There are a number of laws that govern how pay is determined and delivered. As a manager, you should become familiar with these important regulations.
|Fair Labor Standards Act (FLSA)*||Establishes minimum wage, overtime pay and exemptions, equal pay, child labor, hours of work, and record-keeping rules for employees (see additional information below)||Department of Labor (DOL)|
|Equal Pay Act (EPA)||Prohibits unequal pay for equal or substantially equal work performed by men and women||Equal Employment Opportunity Commission (EEOC)|
|Title VII of the Civil Rights Act (Equal Employment Opportunity Act)||Prohibits discrimination based on race, color, religion, sex (including pregnancy), or national origin||Equal Employment Opportunity Commission (EEOC)|
|Age Discrimination in Employment Act (ADEA)||Prohibits job discrimination in hiring, firing, or conditions of employment against individuals age 40 or older||Equal Employment Opportunity Commission (EEOC)|
|Americans with Disabilities Act (ADA)||Prohibits discrimination against individuals with disabilities in employment, public services, public accommodations, and telecommunications||Equal Employment Opportunity Commission (EEOC)|
|Sherman Antitrust Act (Competition Law)||Prohibits the exchange of detailed compensation information unless safe harbor guidelines are followed, thereby avoiding anti-competitive “price fixing”||U.S. Department of Justice; Federal Trade Commission|
|Executive Order 11246 (Federal Contractors)||Prohibits federal contractors and subcontractors who generally have contracts that exceed $10,000 from discriminating in employment and compensation decisions on the basis of race, color, religion, sex, or national origin||Office of Federal Contract Compliance Programs (OFCCP)|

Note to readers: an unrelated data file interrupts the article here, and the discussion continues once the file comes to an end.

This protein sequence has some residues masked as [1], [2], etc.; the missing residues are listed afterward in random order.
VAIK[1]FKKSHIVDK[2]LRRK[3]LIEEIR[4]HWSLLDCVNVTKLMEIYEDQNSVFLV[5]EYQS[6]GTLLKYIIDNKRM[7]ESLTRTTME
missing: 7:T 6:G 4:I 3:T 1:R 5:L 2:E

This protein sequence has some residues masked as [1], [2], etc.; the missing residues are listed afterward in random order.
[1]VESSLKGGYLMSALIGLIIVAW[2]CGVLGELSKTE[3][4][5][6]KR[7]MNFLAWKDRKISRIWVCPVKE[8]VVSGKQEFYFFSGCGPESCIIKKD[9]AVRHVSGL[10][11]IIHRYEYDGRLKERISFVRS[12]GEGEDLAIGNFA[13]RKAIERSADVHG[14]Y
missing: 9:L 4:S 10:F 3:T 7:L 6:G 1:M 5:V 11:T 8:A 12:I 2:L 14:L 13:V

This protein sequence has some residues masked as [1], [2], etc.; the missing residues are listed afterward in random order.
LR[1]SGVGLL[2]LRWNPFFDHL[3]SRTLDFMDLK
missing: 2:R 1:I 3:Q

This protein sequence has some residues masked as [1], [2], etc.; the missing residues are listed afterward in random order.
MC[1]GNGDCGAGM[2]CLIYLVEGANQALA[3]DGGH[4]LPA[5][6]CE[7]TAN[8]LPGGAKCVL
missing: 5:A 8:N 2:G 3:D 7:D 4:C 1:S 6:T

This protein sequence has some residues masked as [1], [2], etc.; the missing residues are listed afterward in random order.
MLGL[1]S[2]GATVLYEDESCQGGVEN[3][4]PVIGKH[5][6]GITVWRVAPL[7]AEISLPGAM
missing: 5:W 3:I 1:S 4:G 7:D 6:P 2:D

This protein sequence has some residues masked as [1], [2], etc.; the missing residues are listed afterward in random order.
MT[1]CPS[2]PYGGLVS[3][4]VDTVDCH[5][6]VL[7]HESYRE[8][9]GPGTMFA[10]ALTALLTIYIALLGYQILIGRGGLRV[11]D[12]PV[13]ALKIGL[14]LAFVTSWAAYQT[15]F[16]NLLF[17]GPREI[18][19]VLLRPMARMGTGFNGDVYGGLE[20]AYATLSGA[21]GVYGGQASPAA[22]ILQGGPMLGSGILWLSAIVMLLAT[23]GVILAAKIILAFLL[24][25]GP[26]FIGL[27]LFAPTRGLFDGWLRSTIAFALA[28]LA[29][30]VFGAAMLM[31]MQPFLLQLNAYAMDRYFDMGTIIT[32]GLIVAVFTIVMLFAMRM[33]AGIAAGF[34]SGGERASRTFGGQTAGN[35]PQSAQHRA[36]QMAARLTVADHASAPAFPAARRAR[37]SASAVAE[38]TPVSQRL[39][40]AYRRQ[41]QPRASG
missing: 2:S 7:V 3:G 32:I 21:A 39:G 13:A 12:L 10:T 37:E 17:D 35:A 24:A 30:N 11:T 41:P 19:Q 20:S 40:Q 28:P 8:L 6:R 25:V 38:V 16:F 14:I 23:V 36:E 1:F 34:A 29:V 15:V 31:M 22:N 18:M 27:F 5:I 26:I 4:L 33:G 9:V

|IRS 20 Factor Test for Independent Contractor||IRS uses factors to determine whether workers are employees or independent contractors||Internal Revenue Service (IRS)|
|State Labor Laws||Most states have laws governing employment and compensation, providing employee protection greater than federal laws|
*Fair Labor Standards Act
The Fair Labor Standards Act (FLSA) defines the criteria for determining when employees may be considered as exempt or nonexempt from overtime pay. The law also establishes federal minimum wage and hours worked record-keeping requirements. An exempt employee is one who earns more than the federal salary threshold (currently $23,660), performs a job that meets specific work-related criteria (highly independent and specialized, managerial oversight, etc.) and is exempt from receiving overtime pay when working beyond 40 hours in a work week. A nonexempt employee must be paid for all hours worked and at time-and-a-half of the regular hourly rate for hours worked in excess of 40 hours in a work week. Nonexempt employees also must be paid no less than the established federal or state minimum wage. Employers are required to maintain accurate records of actual hours worked for nonexempt employees.
The FLSA is governed by the Department of Labor. University job titles and salary ranges do not exclusively determine exempt status. An employee’s specific job duties and salary must meet all the requirements of FLSA regulations. In the university’s job classification system, nonexempt employees are classified in levels 1, 2, or 3, while exempt employees are classified in levels 3, 4, 5, or 6. Positions that are classified in level 3 are a mix of exempt and nonexempt jobs, but specific exemption details are consistent by job title.
Please access the FLSA Toolkit for Managers and Staff for additional related details.